Unscheduled claim filed after bar date is dischargeable if claim filed in time to share in distribution
It is not terribly uncommon for a creditor to be omitted from the list of creditors when a case is filed. If it is a no asset case, often courts will allow the addition of the creditor, and such debt will be discharged (absent allegations of the type found in §523(a)(2), (a)(4), and (a)(6). However, if there are assets, and the claim is filed after the last day set to file claims, and if such creditors are paid a share of such assets, the debt is not able to be discharged due to 11 U.S.C. 523(a)(3)(A). This case involves a somewhat rarer case where a debt is scheduled, and claim filed after a bar date, but for some reason no distribution had been made to creditors as of when the debt was scheduled and the claim filed.
Judge Funk in Jacksonville ruled in favor of the debtor as to a debt that was not scheduled before the claims bar date in a chapter 7, but where the claim was filed in time to share in any distribution. In re Simmons, 2021 Bankr. LEXIS 2302, Case no 3:18-bk-03267-JAF, Adv 3:20-ap-0081-JAF (Bankr. M.D. Fla. 24 August 2021). The specific factual background is a bit unusual. The debtor filed a chapter 7 case in September 2018, initially presumed to be a no asset case. When it appeared there may be assets to pay creditors, a notice of claims bar date was set for 14 February 2019. A discharge had already been entered on 26 December 2018. On 15 January 2020 Debtors supplemented schedule F to add Creative Enters. HK as a general unsecured creditor in the amount of $55,000. Creative filed a claim in the amount of $79,654.58 on 23 January 2020. Creative then filed an adversary proceeding asserting that the debt should be nondischargeable under §523(a)(3)(A), noting that the amendment adding them was filed almost a year after the claims bar date had been set. However it appears no distribution had yet been made to creditors, and Creative would be entitled to receive a distribution if assets are recovered.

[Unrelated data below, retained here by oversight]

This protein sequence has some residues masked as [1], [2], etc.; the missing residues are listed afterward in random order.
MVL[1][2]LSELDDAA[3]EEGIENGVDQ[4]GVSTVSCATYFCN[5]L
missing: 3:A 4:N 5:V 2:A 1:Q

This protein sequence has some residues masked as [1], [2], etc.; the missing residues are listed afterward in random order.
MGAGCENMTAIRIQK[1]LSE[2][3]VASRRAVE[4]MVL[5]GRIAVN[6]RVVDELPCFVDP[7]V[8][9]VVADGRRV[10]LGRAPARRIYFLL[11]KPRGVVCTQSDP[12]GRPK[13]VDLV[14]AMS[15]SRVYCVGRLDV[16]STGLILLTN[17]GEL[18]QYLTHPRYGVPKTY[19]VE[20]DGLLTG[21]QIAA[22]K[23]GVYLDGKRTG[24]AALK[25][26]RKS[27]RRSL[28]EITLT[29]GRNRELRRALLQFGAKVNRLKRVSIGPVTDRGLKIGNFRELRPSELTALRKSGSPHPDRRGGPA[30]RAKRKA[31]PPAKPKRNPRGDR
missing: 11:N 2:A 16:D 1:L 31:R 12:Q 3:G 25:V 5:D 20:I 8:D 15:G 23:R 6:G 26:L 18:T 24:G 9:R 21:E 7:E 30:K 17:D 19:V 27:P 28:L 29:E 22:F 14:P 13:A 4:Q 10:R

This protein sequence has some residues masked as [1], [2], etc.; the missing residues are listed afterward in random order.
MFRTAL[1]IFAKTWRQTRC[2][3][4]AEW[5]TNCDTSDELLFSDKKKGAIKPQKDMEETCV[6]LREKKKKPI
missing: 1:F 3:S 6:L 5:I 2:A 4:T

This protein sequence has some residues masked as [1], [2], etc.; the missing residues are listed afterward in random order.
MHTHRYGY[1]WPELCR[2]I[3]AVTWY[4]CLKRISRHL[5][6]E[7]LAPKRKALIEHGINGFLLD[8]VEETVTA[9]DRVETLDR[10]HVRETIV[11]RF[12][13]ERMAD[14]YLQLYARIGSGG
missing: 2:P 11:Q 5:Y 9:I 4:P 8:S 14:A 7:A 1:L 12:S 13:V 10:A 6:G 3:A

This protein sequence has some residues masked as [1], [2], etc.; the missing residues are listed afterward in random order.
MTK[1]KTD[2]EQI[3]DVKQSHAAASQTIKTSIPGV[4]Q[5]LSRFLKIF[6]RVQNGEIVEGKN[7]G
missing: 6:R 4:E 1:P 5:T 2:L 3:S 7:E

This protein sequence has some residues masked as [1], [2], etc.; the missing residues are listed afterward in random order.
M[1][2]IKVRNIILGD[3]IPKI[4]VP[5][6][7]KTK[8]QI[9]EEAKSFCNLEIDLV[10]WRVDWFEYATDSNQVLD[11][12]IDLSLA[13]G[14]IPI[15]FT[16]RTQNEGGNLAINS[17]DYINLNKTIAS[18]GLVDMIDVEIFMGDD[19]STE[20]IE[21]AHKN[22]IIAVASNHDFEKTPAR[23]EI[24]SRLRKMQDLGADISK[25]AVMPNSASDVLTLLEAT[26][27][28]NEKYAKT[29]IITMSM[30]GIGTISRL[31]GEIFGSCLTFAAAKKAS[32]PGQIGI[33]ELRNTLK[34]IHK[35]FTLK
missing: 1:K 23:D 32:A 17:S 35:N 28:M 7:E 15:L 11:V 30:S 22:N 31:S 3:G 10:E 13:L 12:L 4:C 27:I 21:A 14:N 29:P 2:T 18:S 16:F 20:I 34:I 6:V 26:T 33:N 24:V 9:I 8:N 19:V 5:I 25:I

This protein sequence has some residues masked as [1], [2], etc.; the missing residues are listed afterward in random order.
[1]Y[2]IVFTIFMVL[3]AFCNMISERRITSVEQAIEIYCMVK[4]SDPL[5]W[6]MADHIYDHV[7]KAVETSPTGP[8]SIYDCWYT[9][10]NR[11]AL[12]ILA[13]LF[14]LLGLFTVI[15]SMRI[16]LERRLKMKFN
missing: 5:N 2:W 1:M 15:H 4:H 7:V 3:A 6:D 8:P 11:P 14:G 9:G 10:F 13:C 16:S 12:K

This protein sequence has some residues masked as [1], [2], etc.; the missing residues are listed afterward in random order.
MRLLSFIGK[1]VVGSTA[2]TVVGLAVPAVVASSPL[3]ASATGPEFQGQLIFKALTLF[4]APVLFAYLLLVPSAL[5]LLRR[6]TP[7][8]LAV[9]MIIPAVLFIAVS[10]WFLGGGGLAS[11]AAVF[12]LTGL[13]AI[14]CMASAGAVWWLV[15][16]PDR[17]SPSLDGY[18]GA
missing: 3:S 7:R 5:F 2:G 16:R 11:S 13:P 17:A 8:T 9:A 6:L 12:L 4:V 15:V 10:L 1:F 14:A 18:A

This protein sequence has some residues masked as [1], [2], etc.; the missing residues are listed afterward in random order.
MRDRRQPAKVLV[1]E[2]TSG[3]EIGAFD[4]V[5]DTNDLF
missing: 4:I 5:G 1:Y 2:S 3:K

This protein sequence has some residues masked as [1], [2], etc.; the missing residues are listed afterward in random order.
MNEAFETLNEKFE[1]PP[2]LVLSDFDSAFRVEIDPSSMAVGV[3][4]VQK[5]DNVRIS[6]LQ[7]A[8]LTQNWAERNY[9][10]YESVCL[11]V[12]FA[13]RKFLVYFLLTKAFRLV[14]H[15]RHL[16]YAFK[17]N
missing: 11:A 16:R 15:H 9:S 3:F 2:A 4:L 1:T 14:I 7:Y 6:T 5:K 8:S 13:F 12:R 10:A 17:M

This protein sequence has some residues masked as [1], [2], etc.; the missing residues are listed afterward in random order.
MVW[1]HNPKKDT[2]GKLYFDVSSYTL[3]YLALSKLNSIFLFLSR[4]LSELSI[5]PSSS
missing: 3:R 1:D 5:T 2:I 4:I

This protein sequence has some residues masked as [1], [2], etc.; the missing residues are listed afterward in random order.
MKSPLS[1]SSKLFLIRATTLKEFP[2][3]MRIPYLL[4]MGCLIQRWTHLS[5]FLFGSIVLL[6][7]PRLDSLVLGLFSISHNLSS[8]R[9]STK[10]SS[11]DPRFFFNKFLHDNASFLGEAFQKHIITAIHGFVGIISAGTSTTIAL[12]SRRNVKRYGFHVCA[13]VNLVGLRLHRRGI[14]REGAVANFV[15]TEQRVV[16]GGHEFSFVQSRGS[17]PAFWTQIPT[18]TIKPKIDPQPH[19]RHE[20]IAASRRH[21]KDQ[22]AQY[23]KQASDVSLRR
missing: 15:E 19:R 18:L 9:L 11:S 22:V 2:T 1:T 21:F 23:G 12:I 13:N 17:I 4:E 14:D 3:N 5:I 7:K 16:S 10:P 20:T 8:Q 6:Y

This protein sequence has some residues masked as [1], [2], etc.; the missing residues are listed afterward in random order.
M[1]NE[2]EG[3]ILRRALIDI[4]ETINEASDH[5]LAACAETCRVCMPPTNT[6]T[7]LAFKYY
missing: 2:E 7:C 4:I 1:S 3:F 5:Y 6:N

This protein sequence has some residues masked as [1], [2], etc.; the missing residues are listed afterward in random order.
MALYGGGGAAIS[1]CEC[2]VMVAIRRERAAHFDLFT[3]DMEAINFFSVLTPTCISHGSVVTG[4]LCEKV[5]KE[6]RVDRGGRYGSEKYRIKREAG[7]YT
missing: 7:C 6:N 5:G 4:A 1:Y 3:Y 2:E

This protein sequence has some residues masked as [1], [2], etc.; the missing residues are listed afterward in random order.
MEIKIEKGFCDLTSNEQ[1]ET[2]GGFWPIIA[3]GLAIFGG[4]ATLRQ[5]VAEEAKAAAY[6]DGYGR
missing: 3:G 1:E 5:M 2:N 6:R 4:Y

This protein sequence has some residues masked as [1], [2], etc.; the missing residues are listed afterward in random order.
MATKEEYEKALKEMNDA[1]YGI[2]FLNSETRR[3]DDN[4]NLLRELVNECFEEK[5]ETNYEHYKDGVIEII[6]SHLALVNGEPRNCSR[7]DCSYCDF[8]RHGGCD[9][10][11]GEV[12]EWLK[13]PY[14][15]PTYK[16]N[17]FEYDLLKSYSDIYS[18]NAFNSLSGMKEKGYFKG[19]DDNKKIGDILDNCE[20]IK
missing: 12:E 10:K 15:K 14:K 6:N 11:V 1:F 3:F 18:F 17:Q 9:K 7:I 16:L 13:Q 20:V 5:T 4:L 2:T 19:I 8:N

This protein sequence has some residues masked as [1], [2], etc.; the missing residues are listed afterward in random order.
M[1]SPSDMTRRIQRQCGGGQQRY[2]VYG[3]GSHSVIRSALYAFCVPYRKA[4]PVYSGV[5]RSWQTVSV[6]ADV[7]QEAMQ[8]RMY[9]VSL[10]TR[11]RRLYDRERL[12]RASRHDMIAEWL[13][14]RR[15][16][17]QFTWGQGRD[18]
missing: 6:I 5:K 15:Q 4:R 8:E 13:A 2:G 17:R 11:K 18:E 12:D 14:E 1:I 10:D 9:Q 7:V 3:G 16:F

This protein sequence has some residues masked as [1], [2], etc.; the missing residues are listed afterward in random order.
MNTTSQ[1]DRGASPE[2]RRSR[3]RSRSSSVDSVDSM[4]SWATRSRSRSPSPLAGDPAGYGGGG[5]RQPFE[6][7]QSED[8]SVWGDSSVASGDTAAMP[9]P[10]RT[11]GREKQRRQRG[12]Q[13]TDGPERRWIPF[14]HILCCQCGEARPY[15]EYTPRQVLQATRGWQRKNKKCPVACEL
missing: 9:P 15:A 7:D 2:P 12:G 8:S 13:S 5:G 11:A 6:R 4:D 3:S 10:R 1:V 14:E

11 U.S.C. 523(a)(3)(A) provides that a debt that is not scheduled in time to timely file a proof of claim is not discharged unless the creditor has actual knowledge of the case in order to timely file a claim. Judge Mark noted that this section should be read in conjunction with §726(a)(2)(C) which provides that a late filed claim is treated as if it was filed timely if the creditor did not possess actual knowledge of the case in time to file a timely claim, and if the claim is filed in time for it to be paid.
The court noted that courts are split on whether a debt in this situation is nondischargeable. Cases following the plain language approach find the language of §523(a)(3)(A) requires that the debt be nondischargeable even if the creditor knew of the case in time to file a tardy proof of claim and share equally in the distribution. Disagreeing with this approach, cases following the distribution approach take a holistic view, and ready §523(a)(3)(A) in conjunction with §726(a)(2)(C). These courts note that the central purpose of the Bankruptcy Code is to allow a fresh start, and that exceptions to discharge must be narrowly construed. Since §523(a)(3)(A) is only concerned with the ability to file a claim, when a creditor is able to do so and share equally in the distribution, the creditor’s rights to such assets had been adequately protected, and the debt should not be excepted from discharge.1
The court distinguished Samuel v. Baitcher (In re Baitcher), 781 F.2d 1529, 1534 (11th Cir. 1986) in that such case had to consider grounds pled under §§523(a)(2), (a)(3), (a)(4), and (a)(6). None of these counts were pled in the case at bar.
1 In re Snyder, 544 B.R. 905, 909-910 (Bankr. M.D. Fla. 2016).↩
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